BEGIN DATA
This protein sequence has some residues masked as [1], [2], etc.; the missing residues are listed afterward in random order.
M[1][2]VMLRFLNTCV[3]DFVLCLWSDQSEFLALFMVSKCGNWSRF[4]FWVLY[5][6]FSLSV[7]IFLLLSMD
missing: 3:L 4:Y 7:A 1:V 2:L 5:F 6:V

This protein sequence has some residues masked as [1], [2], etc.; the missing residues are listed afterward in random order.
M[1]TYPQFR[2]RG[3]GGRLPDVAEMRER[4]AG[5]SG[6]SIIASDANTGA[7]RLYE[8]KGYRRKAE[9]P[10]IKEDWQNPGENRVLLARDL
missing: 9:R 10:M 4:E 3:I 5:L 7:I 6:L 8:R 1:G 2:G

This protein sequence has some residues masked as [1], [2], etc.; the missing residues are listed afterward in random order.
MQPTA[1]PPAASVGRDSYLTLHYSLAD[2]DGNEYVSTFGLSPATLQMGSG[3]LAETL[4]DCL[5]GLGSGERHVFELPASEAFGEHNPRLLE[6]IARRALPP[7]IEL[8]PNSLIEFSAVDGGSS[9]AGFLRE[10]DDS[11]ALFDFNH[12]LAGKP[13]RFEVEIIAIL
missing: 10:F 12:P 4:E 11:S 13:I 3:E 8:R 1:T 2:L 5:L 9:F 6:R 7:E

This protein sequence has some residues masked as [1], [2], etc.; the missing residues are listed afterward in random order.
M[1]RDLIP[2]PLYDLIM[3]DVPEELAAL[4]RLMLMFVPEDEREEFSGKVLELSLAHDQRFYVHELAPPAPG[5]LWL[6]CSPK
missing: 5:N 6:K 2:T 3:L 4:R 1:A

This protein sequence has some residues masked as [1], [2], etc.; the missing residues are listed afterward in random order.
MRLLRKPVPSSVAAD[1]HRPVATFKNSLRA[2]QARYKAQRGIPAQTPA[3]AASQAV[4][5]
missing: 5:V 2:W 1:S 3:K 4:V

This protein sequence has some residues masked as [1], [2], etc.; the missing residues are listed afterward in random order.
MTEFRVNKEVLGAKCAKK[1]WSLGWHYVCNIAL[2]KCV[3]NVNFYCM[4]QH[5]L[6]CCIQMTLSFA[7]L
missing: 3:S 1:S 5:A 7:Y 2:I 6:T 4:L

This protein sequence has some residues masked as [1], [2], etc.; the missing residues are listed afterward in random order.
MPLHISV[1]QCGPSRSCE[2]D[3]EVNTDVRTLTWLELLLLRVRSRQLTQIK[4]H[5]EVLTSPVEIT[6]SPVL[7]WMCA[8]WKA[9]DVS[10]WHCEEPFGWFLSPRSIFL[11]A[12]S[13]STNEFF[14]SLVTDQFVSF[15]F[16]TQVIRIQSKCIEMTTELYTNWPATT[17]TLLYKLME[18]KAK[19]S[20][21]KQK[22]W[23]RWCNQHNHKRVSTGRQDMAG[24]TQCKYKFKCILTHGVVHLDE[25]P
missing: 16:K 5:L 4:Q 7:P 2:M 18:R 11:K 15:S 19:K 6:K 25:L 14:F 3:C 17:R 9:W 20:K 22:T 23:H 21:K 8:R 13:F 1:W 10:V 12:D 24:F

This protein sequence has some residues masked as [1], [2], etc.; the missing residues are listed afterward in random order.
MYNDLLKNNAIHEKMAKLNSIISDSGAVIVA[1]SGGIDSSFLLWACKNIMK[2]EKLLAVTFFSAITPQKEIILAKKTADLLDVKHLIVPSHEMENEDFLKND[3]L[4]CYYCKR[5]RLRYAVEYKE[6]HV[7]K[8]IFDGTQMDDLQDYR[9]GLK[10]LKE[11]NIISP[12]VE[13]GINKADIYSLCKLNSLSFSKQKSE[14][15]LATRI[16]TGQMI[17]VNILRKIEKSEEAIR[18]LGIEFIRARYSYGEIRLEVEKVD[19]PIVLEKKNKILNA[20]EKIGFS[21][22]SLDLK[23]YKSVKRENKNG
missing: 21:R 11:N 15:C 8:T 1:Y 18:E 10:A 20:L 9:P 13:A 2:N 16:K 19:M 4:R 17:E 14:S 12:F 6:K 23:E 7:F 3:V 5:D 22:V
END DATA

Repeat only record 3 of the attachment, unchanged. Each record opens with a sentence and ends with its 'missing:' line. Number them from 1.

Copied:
This protein sequence has some residues masked as [1], [2], etc.; the missing residues are listed afterward in random order.
MQPTA[1]PPAASVGRDSYLTLHYSLAD[2]DGNEYVSTFGLSPATLQMGSG[3]LAETL[4]DCL[5]GLGSGERHVFELPASEAFGEHNPRLLE[6]IARRALPP[7]IEL[8]PNSLIEFSAVDGGSS[9]AGFLRE[10]DDS[11]ALFDFNH[12]LAGKP[13]RFEVEIIAIL
missing: 10:F 12:P 4:E 11:S 13:I 3:E 8:R 1:T 2:L 5:L 9:F 6:R 7:E